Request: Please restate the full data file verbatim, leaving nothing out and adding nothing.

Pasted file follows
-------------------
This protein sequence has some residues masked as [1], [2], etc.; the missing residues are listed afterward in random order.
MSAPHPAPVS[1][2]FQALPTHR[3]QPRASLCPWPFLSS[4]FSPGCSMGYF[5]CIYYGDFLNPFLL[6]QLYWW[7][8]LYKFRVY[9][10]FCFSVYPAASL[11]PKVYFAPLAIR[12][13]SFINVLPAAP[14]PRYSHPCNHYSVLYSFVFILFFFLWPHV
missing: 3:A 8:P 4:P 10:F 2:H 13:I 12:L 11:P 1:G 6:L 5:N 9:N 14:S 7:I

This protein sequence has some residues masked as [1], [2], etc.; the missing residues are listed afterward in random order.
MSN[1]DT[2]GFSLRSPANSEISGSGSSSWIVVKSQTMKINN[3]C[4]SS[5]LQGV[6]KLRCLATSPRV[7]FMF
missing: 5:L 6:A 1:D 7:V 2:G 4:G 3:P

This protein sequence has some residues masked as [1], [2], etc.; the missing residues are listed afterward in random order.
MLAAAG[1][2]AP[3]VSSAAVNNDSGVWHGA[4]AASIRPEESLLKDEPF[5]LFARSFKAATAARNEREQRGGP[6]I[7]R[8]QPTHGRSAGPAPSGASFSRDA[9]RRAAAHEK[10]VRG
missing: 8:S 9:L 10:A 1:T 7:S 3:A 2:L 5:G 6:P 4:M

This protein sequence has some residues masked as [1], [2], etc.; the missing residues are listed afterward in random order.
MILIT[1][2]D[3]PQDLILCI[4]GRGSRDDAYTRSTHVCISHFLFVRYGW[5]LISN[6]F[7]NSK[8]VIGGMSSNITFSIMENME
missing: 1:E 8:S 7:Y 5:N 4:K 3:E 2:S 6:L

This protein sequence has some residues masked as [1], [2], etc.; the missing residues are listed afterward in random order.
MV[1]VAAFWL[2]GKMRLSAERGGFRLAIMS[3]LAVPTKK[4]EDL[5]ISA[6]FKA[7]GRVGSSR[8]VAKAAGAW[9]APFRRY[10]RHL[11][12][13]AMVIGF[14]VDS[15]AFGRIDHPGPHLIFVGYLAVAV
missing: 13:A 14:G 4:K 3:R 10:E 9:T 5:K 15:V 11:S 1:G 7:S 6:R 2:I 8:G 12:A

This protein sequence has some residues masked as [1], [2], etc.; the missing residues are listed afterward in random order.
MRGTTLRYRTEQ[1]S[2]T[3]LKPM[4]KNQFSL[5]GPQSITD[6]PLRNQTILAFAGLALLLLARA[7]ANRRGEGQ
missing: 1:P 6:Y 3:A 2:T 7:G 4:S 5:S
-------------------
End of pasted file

This protein sequence has some residues masked as [1], [2], etc.; the missing residues are listed afterward in random order.
MSAPHPAPVS[1][2]FQALPTHR[3]QPRASLCPWPFLSS[4]FSPGCSMGYF[5]CIYYGDFLNPFLL[6]QLYWW[7][8]LYKFRVY[9][10]FCFSVYPAASL[11]PKVYFAPLAIR[12][13]SFINVLPAAP[14]PRYSHPCNHYSVLYSFVFILFFFLWPHV
missing: 3:A 8:P 4:P 10:F 2:H 13:I 12:L 11:P 1:G 6:L 5:N 9:N 14:S 7:I

This protein sequence has some residues masked as [1], [2], etc.; the missing residues are listed afterward in random order.
MSN[1]DT[2]GFSLRSPANSEISGSGSSSWIVVKSQTMKINN[3]C[4]SS[5]LQGV[6]KLRCLATSPRV[7]FMF
missing: 5:L 6:A 1:D 7:V 2:G 4:G 3:P

This protein sequence has some residues masked as [1], [2], etc.; the missing residues are listed afterward in random order.
MLAAAG[1][2]AP[3]VSSAAVNNDSGVWHGA[4]AASIRPEESLLKDEPF[5]LFARSFKAATAARNEREQRGGP[6]I[7]R[8]QPTHGRSAGPAPSGASFSRDA[9]RRAAAHEK[10]VRG
missing: 8:S 9:L 10:A 1:T 7:S 3:A 2:L 5:G 6:P 4:M

This protein sequence has some residues masked as [1], [2], etc.; the missing residues are listed afterward in random order.
MILIT[1][2]D[3]PQDLILCI[4]GRGSRDDAYTRSTHVCISHFLFVRYGW[5]LISN[6]F[7]NSK[8]VIGGMSSNITFSIMENME
missing: 1:E 8:S 7:Y 5:N 4:K 3:E 2:S 6:L

This protein sequence has some residues masked as [1], [2], etc.; the missing residues are listed afterward in random order.
MV[1]VAAFWL[2]GKMRLSAERGGFRLAIMS[3]LAVPTKK[4]EDL[5]ISA[6]FKA[7]GRVGSSR[8]VAKAAGAW[9]APFRRY[10]RHL[11][12][13]AMVIGF[14]VDS[15]AFGRIDHPGPHLIFVGYLAVAV
missing: 13:A 14:G 4:K 3:R 10:E 9:T 5:K 15:V 11:S 1:G 7:S 6:R 2:I 8:G 12:A

This protein sequence has some residues masked as [1], [2], etc.; the missing residues are listed afterward in random order.
MRGTTLRYRTEQ[1]S[2]T[3]LKPM[4]KNQFSL[5]GPQSITD[6]PLRNQTILAFAGLALLLLARA[7]ANRRGEGQ
missing: 1:P 6:Y 3:A 2:T 7:G 4:S 5:S